The Meta Owl (Stix .copra) of the super phylum Deuterostomia, belongs to the rare class of Aves. The Meta was originally found on the Acropolis of Athens and now is an inhabitant of Arcadia, Greece. Recently in 2004, the rare Meta has been found in Numidia, Algeria which lies across the Mediterrian Sea. The Meta is a medium-sized owl that measures about 43-54 cm (14.57-21.25 in.) with a wingspan that is about 94-125 cm (37-49.21 in). It has an oval sculpted head with a snow white plumage and a thick oblique black facial disc around the eyes. Streaks of burgundy are seen in the tarsometatarsus feathers. The serrated edges along the owl’s remiges are much larger in this subclass then to that of a typical owl, giving it an advantage to catch prey. The Meta has three times as many talons then a typical owl.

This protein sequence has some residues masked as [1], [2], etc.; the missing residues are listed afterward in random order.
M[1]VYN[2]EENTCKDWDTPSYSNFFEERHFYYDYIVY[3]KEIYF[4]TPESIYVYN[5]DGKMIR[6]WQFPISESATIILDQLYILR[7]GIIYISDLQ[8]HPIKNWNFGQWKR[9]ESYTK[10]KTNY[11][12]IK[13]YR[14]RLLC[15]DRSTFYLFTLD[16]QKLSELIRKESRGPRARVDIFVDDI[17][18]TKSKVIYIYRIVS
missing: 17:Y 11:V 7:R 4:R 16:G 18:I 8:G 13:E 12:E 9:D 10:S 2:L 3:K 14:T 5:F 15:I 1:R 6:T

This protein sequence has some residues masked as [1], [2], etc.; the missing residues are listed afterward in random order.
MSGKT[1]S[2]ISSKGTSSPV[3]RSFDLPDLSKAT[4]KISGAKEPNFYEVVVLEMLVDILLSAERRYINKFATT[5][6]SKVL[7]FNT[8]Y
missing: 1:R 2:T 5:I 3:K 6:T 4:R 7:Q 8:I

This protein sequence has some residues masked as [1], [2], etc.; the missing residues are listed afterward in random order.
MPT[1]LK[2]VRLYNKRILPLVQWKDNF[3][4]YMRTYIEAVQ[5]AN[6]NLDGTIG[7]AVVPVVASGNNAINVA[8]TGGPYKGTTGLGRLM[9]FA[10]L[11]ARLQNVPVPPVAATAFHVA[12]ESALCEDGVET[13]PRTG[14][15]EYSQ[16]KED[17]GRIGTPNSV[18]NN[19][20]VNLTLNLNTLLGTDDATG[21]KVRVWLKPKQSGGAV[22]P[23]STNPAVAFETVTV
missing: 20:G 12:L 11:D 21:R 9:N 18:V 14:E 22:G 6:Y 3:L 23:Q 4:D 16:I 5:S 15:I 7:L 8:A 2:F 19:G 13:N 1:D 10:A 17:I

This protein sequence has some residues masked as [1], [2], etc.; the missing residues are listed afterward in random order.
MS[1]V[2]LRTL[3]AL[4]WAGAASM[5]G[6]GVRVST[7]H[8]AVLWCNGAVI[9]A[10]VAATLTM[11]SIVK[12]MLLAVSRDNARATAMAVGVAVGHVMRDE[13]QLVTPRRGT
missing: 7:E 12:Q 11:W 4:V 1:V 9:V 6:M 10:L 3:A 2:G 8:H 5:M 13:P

The Meta is the only owl to be able to turn its head in a full rotation (360 degrees). The distant turning rotation is attributed to the internal carotid being located at the tip of the owl’s sixteen cervical vertebra. The full rotation of the head makes this the only vertebrae to have this feature. But, full range of motion cannot be attained during flight (this is still an unknown to scientists).
Historical Background Edit
Those who were lucky enough to first discover the eccentric creature, saw three of the Metas fly around the temple walls of Athena Nike in 356 BC. It is claimed that a Meta would sit on every peak surrounding Athens, using their full-length rotation to catch any boat coming to the harbor or army headed to claim victory against the Archon of Athens and his people. The Meta was a leading factor in aiding Athens during the Peloponnesian War.